That's pressure :wink: Ran an out-of-order quad last week with the flyer first bird down and then a double-blind before picking up the marks, one blind off the back of the flyer station, the second through AOF. Lord have mercy, the dog wanted out of its skin in the worst way.

This diversion bird deal, it's control too, but can be nipped when a dog's still in puppyhood with good obedience. And early repetition.

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Postby parshal » Tue Jul 03, 2007 9:41 am

This dog in question has no problem on land and no problem with bumpers. It's live ducks in the water. Coming back with a duck if another is thrown or seen flapping on the water he'll drop the duck in his mouth and go for the other one. I figured it was easy enough to fix but wanted to know if there were other suggested ways.

There's actually a few places this can happen in a NAVHDA test although it is uncommon as mentioned above. One, it can happen in the INV shackled duck given how many ducks are left in the water by the second day. It can happen in the duck search but it's not likely. It can also happen on land where a dog retrieving or headed for a retrieve runs into another bird. Some dogs will point the second bird with the retrieve in their mouth. Some will try to retrieve the second bird as if it were the bird they were sent to retrieve. That's just a bad situation and I hope to never be in it. It will just be my luck that if I don't try to fix it I'll run into one of these situations.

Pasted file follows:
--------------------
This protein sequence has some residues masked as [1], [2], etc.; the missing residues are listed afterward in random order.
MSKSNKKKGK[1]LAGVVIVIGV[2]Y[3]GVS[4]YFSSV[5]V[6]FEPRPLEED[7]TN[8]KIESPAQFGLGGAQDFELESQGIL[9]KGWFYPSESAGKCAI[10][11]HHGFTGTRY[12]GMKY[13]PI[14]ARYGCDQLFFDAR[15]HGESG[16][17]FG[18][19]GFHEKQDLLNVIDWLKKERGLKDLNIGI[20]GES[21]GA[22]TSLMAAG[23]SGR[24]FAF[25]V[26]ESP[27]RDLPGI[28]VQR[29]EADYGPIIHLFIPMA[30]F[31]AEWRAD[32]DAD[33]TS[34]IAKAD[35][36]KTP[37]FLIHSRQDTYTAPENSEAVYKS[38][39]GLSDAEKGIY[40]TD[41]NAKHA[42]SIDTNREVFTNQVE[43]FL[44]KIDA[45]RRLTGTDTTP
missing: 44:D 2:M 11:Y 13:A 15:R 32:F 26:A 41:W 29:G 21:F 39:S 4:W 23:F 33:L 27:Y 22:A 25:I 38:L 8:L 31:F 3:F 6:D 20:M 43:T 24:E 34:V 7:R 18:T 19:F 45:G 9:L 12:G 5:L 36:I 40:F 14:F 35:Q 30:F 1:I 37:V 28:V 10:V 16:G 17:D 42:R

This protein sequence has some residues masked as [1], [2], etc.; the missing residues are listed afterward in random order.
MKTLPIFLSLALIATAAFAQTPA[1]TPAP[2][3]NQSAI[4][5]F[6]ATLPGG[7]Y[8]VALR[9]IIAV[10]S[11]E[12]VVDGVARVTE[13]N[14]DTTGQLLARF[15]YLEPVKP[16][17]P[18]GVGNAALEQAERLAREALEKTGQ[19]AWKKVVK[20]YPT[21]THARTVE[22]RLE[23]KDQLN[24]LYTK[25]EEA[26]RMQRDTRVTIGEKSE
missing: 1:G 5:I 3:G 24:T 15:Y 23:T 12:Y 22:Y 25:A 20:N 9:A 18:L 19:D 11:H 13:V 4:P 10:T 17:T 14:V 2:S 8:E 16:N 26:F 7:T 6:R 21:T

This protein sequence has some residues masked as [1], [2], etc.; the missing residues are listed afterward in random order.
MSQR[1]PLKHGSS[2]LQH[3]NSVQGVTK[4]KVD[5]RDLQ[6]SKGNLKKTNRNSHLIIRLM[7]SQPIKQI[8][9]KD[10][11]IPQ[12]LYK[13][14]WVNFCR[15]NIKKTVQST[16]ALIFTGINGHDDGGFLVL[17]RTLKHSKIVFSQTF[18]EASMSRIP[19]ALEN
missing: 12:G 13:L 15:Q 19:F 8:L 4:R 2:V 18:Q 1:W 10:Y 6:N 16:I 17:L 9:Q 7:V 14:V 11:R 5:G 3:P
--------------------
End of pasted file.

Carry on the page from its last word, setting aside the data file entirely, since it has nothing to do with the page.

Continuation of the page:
Thanks!
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Postby GONEHUNTIN' » Tue Jul 03, 2007 6:26 pm

There is NO excuse EVER for a dog to DROP a bird it's carrying and go for another bird. When he does, it's NO, FETCH! and a strong nick with the collar. Tempt him incessantly if it's a problem. When he's on the way in with a bumper throw a bird three feet off to his left and command here. When he'll swim past that without a problem, close the distance until you can throw than live bird directly in his path and he'll complete the bumper retrieve, ignoring the duck. Don't let him then have the duck. Put him away. Train for the rediculous, the trials come easy.
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Postby Bruce Schwartz » Tue Jul 03, 2007 9:53 pm